Propagation of Kola:
Seed – sow spring in a greenhouse. Prick out the seedlings into individual pots when they are large enough to handle and grow them on in a greenhouse for their first winter. Plant them out in late spring or early summer of the following year, after the last expected frosts. Division is simple at any time in the growing season, though the spring is probably best. We find that it is best to pot up the divisions until they are rooting away well, though in selected mild gardens it should be possible to plant the divisions out directly into their permanent positions.
Culinary uses of Kola nuts:
Edible Parts: Leaves. Edible Uses: Leaves – raw or cooked. Used in salads and in curries. Cooked as a vegetable. An aromatic flavour, we have found them to be rather overpowering in salads when used in any but small quantities. Collection: Seeds in autumn. Leaves all year round; the dried herb quickly loses its medicinal properties and so is best used fresh.
Actions: Stimulant to central nervous system, anti-depressive, astringent, diuretic.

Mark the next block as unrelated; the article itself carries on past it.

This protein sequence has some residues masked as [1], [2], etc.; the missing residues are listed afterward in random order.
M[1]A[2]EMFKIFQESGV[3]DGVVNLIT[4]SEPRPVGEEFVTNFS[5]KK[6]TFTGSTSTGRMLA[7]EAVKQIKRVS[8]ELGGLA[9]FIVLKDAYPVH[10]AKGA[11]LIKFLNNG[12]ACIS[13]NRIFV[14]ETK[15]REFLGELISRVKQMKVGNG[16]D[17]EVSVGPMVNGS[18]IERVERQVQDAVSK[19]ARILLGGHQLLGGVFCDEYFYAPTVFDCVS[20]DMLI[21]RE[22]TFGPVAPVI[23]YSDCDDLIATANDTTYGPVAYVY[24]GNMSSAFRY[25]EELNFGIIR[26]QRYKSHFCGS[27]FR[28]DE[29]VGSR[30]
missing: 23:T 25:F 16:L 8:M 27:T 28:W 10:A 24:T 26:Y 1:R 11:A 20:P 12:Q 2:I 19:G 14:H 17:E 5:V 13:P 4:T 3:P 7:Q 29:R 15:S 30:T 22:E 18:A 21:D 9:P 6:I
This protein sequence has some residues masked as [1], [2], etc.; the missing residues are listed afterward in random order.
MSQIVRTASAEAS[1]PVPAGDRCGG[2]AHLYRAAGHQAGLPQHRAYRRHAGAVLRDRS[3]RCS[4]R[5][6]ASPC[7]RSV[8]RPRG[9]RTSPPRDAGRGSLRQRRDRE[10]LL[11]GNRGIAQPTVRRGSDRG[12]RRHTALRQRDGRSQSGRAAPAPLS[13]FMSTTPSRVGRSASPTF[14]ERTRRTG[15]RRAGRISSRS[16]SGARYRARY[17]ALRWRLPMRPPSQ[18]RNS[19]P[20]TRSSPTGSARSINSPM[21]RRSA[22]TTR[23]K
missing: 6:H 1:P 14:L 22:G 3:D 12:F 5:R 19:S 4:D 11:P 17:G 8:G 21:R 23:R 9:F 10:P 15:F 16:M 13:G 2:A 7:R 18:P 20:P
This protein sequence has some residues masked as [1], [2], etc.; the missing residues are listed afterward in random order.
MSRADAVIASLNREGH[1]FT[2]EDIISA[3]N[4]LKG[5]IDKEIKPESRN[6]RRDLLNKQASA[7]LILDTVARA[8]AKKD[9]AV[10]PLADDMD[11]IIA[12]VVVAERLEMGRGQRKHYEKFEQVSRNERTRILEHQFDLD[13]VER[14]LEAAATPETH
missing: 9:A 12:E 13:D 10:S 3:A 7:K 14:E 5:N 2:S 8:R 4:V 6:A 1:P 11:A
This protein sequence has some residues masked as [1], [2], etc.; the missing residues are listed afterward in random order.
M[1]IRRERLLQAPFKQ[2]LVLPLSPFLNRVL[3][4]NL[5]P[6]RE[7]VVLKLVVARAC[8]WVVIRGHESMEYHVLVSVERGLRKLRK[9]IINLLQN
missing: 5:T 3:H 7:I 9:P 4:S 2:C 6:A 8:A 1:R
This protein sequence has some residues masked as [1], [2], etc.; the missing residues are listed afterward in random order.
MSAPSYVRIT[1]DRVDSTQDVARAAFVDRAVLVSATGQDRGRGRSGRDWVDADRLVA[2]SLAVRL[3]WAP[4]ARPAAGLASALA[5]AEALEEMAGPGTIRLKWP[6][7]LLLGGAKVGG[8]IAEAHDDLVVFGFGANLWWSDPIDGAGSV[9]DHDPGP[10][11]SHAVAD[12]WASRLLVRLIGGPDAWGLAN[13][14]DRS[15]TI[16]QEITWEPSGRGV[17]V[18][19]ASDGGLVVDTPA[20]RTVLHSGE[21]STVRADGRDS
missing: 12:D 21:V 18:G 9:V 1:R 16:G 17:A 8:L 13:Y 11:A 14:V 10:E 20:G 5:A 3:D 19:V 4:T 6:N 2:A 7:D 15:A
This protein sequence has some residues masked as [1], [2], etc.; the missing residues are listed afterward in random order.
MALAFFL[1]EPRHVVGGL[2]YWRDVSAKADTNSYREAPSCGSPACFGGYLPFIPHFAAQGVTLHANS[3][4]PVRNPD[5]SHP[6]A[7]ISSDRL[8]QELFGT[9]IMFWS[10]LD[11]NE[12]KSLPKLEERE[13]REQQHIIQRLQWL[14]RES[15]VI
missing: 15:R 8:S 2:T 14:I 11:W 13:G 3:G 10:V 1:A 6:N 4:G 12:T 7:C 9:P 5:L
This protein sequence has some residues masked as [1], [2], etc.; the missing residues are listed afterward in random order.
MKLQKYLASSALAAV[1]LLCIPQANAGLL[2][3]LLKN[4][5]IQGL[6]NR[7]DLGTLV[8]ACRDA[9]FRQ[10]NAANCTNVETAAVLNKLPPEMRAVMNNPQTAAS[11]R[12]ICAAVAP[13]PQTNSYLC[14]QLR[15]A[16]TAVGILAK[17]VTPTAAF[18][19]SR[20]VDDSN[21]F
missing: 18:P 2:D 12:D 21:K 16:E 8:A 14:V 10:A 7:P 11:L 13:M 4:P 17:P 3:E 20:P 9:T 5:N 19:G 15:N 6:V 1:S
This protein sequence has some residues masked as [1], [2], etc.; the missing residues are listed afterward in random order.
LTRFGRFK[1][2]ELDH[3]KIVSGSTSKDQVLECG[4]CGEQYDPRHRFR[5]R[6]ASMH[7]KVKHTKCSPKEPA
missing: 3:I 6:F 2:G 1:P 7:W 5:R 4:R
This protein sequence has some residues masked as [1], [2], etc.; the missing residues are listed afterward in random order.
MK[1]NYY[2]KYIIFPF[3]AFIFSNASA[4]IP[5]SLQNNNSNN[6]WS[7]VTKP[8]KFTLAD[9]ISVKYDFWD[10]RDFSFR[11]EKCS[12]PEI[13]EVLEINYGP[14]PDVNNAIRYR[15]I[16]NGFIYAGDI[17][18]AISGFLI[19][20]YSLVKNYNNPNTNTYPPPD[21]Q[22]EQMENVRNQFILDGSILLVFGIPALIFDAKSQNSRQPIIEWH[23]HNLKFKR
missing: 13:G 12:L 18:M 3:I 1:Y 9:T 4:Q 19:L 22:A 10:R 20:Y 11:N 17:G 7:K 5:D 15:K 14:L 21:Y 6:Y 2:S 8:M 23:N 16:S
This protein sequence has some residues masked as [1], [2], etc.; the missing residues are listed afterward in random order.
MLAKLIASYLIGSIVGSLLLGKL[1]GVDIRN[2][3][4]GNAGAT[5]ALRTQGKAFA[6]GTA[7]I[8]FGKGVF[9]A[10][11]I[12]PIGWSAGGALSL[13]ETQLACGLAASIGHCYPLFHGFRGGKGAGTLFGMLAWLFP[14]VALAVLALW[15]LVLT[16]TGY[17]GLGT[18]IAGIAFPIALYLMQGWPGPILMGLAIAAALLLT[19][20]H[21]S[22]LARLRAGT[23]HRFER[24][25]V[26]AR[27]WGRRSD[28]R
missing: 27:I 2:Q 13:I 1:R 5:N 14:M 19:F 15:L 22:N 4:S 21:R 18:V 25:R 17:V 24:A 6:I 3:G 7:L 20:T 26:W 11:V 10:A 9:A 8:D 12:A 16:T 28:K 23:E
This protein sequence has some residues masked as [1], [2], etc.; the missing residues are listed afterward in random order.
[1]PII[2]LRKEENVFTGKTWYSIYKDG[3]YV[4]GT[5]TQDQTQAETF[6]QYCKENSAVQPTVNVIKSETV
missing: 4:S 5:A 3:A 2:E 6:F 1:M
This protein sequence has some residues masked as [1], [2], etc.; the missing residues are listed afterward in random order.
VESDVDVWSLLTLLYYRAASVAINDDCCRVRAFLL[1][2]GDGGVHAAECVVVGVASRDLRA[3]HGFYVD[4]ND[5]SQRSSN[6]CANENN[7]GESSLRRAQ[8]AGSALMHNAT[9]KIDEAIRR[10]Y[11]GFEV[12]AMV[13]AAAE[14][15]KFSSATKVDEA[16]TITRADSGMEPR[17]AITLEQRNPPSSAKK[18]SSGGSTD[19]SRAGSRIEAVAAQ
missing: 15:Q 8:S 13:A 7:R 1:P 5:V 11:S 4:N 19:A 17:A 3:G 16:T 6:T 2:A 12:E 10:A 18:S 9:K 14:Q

Part Used: Seed kernel.
Kola has a marked stimulating effect on the human consciousness. It can be used wherever there is a need for direct stimulation, which is less often than is usually thought. Through regaining proper health and therefore right functioning, the nervous system does not need such help. In the short term it may be used in nervous debility, in states of atony and weakness. It can act as a specific in nervous diarrhea. It will aid instates of depression and may in some people give rise to euphoric states. In some varieties of migraine it can help greatly. Through the stimulation it will be a valuable part of the treatment for anorexia. It can be viewed as specific in cases of depression associated with weakness and debility. Externally, the herb is applied to wounds, haemorrhoids and rheumatic joints.
Ellingwood recommends it for the following pathologies: “neurasthenia and hysteria, characterized by great mental despondency, foreboding, brooding, more of a quiet or silent character. It is especially indicated if the heart is feeble and irregular in its action, with general muscular feebleness.” chronic diarrhea’s, sea sickness.
Preparations & Dosage of Kola:
Decoction; put 1-2 teaspoonfuls of the powdered nuts in a cup of water, bring to boiling and simmer gently for 10-15 minutes. This should be drunk when needed. Tincture; take 1-2 ml of the tincture three times a day.
Other uses of Kola:
Cosmetic. Extracts of the plant are added to cosmetic masks and creams to increase collagen and firm the skin.
Peace, removing depression, and calming
- Caffeine, with traces of theobromine
- Tannins and phenolics; d-catechin, l-epicatechin, kolatin, kolatein, kolanin and in the fresh nut, catechol and (-) epicatechol
- Miscellaneous; phlobaphene, an anthocyanin pigment known as “kola red”, betaine, protein, starch.